Questions such as the following arise:


You  can share your answers / ideas / solutions in the comment box.

We are waiting for your response…


Top CIOs concerns about Cloud Deployment

In this infographic, you will find more about the top challenges for cloud deployment for CIOs across the globe.

You will also find out some interesting facts about Cloud.

Go on and view the infographic…




Leveraging Devops Automation to Achieve Maximum Benefits!

What if… you could reduce standard infrastructure setup and configuration time from 8 hours to 15 minutes?

What if… you could achieve YoY engineering cost reduction of 37 percent?

What if… you could reduce time to market for new features by 20 percent?

Aren’t these stats interesting? Here’s how a San Francisco-based IT Company leveraged Devops Automation and achieved this (Download Case Study)!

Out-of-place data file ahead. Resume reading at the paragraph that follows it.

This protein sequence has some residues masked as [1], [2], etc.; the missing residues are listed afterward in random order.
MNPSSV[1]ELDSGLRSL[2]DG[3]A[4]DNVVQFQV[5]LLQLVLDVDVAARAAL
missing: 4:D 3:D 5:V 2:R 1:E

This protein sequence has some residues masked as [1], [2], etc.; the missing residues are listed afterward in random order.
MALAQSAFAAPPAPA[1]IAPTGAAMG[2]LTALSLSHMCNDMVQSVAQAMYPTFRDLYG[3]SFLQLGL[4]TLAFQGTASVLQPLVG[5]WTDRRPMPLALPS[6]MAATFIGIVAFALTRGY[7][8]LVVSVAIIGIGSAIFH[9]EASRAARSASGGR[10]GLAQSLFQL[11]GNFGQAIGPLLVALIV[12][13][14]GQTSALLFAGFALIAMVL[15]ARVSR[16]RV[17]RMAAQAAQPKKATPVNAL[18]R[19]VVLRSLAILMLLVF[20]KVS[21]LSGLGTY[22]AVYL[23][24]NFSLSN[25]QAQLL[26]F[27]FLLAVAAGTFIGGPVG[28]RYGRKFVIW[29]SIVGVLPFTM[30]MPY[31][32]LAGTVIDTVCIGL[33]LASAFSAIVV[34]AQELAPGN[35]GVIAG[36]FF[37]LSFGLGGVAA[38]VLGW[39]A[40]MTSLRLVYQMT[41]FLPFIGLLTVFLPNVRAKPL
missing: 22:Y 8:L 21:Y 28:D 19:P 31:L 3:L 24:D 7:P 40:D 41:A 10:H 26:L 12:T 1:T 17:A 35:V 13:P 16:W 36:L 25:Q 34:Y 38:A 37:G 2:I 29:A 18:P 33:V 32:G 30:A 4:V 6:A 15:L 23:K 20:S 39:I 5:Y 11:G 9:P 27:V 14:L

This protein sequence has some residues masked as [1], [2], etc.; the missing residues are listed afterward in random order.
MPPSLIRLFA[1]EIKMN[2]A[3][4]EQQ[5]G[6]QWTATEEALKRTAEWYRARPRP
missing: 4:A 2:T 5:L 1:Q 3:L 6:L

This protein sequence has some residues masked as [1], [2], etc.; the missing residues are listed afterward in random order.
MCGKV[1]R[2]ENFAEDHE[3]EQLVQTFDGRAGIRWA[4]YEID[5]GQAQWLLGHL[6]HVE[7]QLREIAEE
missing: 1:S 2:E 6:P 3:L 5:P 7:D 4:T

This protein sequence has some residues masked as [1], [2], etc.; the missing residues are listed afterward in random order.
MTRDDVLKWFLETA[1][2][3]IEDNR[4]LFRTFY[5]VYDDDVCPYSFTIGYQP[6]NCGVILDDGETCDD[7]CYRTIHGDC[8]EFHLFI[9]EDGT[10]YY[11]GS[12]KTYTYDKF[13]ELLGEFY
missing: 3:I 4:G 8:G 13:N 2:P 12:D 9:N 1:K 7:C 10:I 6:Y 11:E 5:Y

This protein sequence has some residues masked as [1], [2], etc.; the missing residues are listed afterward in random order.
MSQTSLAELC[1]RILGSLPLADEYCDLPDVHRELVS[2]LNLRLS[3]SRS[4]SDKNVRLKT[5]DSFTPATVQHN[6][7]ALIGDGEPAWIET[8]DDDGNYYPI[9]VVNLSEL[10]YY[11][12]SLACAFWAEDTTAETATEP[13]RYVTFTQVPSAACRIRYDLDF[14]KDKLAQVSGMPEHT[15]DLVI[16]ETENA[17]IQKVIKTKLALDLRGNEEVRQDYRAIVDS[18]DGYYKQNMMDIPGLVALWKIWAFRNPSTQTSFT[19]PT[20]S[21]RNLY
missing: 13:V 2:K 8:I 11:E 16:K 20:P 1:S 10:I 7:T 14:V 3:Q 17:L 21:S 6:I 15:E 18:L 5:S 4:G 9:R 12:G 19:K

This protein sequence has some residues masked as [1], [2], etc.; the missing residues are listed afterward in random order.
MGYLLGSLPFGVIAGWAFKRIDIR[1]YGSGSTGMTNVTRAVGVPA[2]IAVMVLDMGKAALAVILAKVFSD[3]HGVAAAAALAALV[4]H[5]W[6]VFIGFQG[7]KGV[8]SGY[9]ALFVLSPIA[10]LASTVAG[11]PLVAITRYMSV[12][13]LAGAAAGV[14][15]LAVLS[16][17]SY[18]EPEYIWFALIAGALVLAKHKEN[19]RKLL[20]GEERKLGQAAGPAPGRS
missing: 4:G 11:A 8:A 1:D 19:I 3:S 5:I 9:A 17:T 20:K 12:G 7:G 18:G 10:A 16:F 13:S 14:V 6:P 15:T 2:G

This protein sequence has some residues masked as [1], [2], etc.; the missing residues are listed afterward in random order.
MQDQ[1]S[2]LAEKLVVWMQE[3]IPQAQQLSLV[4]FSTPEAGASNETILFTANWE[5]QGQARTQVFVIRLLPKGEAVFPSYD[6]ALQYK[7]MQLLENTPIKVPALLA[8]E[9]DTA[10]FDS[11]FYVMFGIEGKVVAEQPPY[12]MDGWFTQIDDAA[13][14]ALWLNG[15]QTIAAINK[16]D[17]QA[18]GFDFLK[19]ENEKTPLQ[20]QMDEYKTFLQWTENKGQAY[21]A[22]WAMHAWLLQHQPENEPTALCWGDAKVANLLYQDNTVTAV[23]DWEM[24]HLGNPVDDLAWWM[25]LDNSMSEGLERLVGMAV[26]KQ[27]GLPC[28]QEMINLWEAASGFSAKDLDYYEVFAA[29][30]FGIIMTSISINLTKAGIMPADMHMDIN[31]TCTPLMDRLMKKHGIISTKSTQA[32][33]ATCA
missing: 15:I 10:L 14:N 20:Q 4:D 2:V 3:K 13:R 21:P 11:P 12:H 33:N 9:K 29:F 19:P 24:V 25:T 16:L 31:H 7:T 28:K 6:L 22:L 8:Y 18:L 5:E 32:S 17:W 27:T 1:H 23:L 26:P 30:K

The company looked to increase its market share by lowering the subscription prices and offer more product features while maintaining profitability. This was quite a challenge where developers and architects struggled in order to achieve this goal. They spent too much time migrating code between local, development, user acceptance testing, and production environments. Without much success, they lost 20% of development time in fine tuning.

The company then approached Imaginea Cloud Services team to look into the problem and suggest solutions that could shorten the development cycle duration and improve asset utilization. They also wanted to cut Opex and CapEx.